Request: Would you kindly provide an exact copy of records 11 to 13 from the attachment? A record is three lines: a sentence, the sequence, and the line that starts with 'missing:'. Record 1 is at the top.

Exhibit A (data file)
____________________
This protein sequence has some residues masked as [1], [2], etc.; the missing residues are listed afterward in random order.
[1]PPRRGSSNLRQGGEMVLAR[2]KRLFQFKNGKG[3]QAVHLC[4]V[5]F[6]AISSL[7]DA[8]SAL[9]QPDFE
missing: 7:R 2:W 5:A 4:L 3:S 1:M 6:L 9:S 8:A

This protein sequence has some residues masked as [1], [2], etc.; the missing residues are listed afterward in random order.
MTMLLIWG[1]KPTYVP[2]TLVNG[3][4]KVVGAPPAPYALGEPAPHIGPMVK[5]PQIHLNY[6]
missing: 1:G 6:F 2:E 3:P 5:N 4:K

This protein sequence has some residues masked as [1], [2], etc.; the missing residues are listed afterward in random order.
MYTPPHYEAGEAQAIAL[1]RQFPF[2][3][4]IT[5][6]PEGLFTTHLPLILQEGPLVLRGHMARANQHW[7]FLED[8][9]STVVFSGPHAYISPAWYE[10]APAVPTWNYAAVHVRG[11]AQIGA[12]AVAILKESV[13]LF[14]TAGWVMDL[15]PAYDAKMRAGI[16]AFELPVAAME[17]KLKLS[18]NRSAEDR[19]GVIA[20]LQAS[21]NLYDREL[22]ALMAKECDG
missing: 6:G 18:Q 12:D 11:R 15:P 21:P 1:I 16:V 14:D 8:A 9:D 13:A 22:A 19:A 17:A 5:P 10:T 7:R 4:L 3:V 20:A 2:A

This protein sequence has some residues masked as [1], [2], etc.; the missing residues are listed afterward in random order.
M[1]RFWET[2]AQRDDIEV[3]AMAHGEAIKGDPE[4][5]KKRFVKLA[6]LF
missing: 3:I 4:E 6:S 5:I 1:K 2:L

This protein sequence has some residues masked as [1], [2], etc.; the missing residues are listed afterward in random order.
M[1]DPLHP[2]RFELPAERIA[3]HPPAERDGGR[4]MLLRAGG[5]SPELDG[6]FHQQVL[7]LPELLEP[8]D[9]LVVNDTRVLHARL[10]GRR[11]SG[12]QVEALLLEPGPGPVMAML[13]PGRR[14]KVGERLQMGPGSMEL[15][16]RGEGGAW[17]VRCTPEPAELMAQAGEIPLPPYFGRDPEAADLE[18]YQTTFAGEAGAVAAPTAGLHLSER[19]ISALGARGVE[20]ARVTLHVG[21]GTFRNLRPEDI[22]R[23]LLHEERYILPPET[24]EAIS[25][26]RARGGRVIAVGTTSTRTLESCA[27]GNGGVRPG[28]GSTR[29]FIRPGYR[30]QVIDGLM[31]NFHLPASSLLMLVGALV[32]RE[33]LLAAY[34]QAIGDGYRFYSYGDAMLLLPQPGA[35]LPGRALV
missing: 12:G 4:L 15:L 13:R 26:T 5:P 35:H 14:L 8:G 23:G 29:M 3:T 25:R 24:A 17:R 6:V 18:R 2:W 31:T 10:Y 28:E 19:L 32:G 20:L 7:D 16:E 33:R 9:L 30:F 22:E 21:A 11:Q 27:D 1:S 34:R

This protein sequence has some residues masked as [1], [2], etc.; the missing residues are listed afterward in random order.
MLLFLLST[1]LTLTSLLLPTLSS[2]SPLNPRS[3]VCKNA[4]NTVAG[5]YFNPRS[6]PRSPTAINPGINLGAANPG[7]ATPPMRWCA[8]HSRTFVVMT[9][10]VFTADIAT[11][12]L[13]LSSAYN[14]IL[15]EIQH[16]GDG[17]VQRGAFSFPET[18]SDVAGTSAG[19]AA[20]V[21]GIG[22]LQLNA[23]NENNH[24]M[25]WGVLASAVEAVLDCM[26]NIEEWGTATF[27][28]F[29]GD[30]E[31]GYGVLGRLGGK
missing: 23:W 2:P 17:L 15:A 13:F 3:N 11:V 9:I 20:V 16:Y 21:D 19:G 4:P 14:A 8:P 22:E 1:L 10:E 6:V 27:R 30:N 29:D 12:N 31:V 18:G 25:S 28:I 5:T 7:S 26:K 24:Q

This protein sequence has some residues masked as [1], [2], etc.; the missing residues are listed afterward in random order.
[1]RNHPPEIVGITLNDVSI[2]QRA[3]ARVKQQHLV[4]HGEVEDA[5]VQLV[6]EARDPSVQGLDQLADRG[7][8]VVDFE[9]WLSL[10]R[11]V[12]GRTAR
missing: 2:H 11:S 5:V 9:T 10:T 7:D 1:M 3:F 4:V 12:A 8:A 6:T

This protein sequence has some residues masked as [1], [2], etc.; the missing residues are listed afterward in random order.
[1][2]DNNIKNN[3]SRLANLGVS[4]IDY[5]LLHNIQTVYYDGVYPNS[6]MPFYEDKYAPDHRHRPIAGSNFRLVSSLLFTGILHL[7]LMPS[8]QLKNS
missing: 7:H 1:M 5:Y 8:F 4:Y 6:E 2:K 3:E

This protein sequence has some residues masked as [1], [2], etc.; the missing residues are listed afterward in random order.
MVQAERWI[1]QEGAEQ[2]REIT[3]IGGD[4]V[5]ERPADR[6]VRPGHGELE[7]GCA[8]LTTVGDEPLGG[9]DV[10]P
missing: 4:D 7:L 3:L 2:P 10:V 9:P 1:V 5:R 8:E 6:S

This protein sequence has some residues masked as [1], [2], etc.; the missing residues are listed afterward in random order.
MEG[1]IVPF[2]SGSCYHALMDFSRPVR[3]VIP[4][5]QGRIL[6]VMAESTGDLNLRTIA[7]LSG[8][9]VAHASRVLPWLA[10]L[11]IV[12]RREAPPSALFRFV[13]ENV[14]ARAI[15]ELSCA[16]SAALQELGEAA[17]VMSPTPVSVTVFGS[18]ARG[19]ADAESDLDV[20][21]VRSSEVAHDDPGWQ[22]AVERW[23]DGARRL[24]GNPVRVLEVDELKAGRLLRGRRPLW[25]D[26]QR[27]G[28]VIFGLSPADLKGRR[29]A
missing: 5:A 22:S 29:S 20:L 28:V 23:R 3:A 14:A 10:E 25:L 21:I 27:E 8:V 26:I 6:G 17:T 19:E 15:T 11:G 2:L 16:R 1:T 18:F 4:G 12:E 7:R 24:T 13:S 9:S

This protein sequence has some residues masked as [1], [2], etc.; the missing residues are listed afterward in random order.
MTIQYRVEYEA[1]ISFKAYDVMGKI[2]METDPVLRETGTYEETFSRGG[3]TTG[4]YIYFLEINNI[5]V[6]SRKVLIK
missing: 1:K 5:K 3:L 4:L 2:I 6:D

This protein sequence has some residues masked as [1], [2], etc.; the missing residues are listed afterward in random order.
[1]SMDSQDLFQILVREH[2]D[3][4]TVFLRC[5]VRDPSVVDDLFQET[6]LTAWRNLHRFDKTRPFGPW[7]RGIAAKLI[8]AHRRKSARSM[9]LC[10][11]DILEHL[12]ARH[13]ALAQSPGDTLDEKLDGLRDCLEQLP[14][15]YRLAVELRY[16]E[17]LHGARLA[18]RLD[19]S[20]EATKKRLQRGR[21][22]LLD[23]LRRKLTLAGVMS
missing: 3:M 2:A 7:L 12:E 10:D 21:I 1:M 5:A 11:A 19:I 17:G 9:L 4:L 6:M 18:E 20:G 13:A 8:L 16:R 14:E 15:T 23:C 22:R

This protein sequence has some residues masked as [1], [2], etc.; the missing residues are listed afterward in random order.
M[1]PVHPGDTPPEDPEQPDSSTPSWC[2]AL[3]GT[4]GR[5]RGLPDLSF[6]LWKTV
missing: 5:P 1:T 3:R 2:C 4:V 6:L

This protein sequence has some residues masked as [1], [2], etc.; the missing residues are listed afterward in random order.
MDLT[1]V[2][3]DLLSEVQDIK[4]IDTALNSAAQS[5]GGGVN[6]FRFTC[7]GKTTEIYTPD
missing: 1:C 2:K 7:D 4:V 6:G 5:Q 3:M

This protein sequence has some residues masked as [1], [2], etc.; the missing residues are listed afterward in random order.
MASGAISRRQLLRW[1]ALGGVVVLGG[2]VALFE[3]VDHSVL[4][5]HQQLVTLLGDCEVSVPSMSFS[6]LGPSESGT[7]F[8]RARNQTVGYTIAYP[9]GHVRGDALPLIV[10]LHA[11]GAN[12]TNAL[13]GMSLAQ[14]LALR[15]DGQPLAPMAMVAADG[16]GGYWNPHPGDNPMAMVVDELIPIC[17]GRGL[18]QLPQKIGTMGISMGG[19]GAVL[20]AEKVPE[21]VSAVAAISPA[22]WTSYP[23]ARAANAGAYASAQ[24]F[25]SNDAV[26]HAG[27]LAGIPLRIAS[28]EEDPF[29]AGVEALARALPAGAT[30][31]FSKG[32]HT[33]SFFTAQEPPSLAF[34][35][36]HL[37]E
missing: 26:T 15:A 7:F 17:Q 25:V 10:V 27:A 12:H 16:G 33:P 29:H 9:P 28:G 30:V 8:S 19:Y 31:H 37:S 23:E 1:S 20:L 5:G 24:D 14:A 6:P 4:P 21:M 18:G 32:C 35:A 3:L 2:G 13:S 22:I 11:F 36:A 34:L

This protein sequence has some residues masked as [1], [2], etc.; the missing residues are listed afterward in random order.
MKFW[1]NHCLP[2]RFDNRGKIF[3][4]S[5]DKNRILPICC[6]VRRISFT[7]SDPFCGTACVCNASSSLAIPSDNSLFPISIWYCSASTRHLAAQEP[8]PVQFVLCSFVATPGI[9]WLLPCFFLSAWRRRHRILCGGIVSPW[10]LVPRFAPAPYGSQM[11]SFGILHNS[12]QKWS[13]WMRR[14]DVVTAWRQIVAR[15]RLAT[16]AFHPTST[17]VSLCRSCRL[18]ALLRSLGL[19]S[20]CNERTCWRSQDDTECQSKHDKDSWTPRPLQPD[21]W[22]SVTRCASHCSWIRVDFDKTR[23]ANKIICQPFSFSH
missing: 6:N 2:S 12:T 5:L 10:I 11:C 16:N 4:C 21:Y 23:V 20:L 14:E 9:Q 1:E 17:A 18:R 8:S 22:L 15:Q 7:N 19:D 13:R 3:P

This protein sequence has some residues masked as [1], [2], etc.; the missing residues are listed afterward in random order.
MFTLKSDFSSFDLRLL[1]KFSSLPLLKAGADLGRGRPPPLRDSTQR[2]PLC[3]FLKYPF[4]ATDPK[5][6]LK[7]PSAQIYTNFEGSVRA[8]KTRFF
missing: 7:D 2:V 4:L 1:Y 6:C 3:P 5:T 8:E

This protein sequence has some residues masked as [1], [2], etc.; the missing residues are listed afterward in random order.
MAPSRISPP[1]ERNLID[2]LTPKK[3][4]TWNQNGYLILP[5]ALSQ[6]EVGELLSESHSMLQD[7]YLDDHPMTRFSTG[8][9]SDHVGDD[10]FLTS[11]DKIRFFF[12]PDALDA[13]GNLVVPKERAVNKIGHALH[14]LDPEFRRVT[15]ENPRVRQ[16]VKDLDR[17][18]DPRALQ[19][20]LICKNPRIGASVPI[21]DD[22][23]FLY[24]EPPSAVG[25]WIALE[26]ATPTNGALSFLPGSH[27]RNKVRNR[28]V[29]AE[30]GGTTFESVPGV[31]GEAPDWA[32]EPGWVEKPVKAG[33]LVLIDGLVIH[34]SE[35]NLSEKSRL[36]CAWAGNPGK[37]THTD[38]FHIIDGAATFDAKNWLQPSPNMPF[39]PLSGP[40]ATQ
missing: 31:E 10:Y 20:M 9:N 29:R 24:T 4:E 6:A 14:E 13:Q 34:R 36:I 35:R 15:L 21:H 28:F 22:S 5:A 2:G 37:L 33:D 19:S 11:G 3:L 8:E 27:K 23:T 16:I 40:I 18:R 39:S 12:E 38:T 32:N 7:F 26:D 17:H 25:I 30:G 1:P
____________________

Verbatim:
This protein sequence has some residues masked as [1], [2], etc.; the missing residues are listed afterward in random order.
MTIQYRVEYEA[1]ISFKAYDVMGKI[2]METDPVLRETGTYEETFSRGG[3]TTG[4]YIYFLEINNI[5]V[6]SRKVLIK
missing: 1:K 5:K 3:L 4:L 2:I 6:D

This protein sequence has some residues masked as [1], [2], etc.; the missing residues are listed afterward in random order.
[1]SMDSQDLFQILVREH[2]D[3][4]TVFLRC[5]VRDPSVVDDLFQET[6]LTAWRNLHRFDKTRPFGPW[7]RGIAAKLI[8]AHRRKSARSM[9]LC[10][11]DILEHL[12]ARH[13]ALAQSPGDTLDEKLDGLRDCLEQLP[14][15]YRLAVELRY[16]E[17]LHGARLA[18]RLD[19]S[20]EATKKRLQRGR[21][22]LLD[23]LRRKLTLAGVMS
missing: 3:M 2:A 7:L 12:E 10:D 21:I 1:M 5:A 11:A 19:I 17:G 9:L 4:L 6:M 18:E 20:G 13:A 8:L 16:R 14:E 15:T 23:C 22:R

This protein sequence has some residues masked as [1], [2], etc.; the missing residues are listed afterward in random order.
M[1]PVHPGDTPPEDPEQPDSSTPSWC[2]AL[3]GT[4]GR[5]RGLPDLSF[6]LWKTV
missing: 5:P 1:T 3:R 2:C 4:V 6:L